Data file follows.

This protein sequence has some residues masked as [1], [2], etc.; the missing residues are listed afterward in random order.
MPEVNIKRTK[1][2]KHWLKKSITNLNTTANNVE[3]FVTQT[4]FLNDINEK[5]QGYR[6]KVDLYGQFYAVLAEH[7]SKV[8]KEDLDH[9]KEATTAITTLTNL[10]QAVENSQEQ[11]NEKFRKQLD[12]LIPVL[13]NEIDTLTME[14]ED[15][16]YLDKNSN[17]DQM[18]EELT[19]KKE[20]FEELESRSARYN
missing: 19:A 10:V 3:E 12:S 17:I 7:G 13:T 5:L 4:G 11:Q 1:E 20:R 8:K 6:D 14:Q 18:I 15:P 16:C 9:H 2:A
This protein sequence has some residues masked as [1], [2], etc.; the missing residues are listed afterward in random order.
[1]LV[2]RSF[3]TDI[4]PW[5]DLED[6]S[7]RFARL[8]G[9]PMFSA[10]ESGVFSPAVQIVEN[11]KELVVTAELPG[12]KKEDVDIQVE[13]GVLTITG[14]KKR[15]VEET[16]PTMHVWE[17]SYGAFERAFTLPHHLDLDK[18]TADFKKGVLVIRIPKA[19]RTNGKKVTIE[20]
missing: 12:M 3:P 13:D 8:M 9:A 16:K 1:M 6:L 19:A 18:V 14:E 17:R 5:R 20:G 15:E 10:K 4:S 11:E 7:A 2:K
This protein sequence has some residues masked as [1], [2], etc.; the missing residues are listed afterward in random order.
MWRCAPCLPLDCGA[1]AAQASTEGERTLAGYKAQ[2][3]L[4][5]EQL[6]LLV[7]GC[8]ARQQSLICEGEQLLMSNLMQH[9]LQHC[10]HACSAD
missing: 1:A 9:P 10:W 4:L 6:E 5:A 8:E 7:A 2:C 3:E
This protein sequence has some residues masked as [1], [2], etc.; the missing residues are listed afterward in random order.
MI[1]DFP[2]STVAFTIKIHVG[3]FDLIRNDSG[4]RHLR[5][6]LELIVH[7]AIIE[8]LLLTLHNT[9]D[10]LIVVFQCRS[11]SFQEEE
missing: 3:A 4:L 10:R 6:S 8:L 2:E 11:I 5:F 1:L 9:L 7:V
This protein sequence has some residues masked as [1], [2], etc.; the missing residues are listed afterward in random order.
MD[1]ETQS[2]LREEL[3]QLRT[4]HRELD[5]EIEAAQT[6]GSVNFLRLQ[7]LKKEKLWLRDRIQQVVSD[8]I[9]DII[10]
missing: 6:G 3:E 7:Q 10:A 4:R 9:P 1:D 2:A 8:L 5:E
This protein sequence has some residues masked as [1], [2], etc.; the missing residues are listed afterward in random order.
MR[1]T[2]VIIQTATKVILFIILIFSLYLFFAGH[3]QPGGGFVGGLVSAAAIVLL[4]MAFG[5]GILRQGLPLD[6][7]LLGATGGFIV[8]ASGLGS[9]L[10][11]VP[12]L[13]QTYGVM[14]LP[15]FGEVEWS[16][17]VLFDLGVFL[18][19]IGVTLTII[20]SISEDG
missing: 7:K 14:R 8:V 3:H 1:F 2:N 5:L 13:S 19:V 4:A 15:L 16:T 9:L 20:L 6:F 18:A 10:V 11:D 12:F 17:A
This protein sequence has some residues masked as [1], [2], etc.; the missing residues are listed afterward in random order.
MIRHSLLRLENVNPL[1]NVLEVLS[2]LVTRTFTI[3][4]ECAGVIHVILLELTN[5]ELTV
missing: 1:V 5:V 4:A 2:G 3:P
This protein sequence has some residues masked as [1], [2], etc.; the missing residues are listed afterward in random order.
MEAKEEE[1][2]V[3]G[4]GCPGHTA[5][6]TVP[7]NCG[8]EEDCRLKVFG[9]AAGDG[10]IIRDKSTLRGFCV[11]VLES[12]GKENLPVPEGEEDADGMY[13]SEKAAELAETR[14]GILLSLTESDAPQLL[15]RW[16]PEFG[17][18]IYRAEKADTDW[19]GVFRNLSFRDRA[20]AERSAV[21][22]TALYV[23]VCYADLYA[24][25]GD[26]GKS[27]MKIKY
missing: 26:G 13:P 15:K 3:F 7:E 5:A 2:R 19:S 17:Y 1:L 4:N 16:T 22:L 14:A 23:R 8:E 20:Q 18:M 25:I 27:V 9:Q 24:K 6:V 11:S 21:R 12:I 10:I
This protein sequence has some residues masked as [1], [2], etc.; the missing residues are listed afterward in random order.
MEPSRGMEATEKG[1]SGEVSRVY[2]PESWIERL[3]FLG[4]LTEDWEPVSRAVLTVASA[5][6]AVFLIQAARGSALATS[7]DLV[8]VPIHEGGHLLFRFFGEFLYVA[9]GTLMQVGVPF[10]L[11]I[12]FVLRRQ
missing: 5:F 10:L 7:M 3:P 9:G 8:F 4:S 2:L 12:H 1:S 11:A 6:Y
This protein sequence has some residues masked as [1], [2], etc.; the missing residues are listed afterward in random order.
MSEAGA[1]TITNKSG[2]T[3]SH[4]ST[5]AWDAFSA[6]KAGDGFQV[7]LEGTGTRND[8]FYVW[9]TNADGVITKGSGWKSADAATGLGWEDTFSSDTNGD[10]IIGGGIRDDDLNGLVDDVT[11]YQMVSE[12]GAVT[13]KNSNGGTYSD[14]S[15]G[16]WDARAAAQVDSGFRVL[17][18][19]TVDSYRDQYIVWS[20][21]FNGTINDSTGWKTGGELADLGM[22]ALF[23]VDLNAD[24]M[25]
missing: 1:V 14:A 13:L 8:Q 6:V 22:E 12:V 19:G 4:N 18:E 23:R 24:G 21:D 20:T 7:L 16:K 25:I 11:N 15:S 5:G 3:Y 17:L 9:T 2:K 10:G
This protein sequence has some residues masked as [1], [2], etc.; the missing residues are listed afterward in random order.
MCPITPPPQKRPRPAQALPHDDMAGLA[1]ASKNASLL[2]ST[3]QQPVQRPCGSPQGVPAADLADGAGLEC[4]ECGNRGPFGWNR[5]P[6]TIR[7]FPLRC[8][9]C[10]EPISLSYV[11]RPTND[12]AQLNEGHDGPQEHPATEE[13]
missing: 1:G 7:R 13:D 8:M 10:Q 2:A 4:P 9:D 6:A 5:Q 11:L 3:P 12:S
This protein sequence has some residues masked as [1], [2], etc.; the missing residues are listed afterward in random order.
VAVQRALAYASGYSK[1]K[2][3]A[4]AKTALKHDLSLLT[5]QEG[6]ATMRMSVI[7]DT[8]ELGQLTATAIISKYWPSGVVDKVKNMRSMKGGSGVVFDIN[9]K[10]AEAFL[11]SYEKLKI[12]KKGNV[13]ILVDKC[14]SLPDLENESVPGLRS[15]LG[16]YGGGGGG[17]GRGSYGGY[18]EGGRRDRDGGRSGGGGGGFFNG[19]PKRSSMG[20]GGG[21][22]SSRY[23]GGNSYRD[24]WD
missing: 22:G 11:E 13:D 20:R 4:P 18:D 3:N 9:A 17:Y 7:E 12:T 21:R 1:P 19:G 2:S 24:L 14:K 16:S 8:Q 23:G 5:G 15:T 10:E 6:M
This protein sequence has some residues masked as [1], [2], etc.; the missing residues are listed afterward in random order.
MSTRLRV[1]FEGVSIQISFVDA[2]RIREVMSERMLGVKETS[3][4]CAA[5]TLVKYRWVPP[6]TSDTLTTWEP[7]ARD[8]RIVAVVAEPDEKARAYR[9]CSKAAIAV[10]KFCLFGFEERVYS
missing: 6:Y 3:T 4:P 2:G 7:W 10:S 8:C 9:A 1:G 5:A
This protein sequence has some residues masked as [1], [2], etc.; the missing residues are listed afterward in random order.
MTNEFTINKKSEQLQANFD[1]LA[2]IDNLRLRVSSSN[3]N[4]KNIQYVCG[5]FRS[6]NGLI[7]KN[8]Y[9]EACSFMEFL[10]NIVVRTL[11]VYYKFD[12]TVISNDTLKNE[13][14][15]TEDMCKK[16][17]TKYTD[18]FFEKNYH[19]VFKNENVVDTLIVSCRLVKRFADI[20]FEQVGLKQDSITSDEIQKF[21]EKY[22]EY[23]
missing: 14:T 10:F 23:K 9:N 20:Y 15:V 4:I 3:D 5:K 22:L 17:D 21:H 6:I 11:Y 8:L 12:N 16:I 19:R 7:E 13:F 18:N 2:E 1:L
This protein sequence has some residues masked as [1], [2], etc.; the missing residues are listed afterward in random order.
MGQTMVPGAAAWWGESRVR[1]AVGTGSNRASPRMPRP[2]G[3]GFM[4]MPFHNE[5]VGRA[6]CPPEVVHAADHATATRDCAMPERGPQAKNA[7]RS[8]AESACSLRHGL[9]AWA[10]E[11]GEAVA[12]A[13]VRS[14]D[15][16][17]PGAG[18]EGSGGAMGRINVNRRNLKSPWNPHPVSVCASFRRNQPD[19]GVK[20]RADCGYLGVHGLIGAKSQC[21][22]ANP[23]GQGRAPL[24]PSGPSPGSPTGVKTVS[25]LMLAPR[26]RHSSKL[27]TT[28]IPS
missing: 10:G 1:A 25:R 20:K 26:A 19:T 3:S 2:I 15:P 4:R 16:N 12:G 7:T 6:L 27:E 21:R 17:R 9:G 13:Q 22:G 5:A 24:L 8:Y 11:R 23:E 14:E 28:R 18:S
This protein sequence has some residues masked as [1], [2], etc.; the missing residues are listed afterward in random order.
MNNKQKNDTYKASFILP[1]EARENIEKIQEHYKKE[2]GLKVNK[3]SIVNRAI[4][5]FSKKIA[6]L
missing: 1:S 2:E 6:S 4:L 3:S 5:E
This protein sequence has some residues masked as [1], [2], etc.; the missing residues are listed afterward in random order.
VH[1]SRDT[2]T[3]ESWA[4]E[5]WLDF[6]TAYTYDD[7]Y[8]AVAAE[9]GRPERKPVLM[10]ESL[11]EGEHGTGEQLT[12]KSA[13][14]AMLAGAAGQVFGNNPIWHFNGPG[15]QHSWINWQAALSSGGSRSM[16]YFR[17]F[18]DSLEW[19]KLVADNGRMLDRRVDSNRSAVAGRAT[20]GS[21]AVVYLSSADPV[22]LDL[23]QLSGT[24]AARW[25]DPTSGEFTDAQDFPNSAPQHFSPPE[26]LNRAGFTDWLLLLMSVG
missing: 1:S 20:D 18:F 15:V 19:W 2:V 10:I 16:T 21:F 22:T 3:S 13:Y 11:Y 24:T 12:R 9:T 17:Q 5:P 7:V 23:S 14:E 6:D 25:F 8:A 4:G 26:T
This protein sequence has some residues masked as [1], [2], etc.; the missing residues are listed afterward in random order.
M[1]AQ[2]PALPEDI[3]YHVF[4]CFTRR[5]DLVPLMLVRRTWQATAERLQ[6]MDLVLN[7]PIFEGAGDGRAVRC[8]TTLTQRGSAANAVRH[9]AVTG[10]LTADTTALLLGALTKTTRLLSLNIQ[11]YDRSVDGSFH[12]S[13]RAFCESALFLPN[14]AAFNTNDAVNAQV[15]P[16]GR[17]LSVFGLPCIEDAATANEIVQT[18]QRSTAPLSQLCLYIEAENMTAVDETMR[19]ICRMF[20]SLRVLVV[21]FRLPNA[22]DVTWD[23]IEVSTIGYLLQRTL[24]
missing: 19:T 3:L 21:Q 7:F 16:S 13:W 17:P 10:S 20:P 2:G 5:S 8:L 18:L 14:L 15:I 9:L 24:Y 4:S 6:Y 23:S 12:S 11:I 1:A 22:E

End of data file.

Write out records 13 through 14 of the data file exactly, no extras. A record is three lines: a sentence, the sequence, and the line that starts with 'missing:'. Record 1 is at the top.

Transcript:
This protein sequence has some residues masked as [1], [2], etc.; the missing residues are listed afterward in random order.
MSTRLRV[1]FEGVSIQISFVDA[2]RIREVMSERMLGVKETS[3][4]CAA[5]TLVKYRWVPP[6]TSDTLTTWEP[7]ARD[8]RIVAVVAEPDEKARAYR[9]CSKAAIAV[10]KFCLFGFEERVYS
missing: 6:Y 3:T 4:P 2:G 7:W 10:S 8:C 9:A 1:G 5:A
This protein sequence has some residues masked as [1], [2], etc.; the missing residues are listed afterward in random order.
MTNEFTINKKSEQLQANFD[1]LA[2]IDNLRLRVSSSN[3]N[4]KNIQYVCG[5]FRS[6]NGLI[7]KN[8]Y[9]EACSFMEFL[10]NIVVRTL[11]VYYKFD[12]TVISNDTLKNE[13][14][15]TEDMCKK[16][17]TKYTD[18]FFEKNYH[19]VFKNENVVDTLIVSCRLVKRFADI[20]FEQVGLKQDSITSDEIQKF[21]EKY[22]EY[23]
missing: 14:T 10:F 23:K 9:N 20:Y 15:V 4:I 3:D 5:K 22:L 17:D 21:H 6:I 11:Y 8:L 12:N 16:I 19:R 7:E 13:F 18:N 2:E 1:L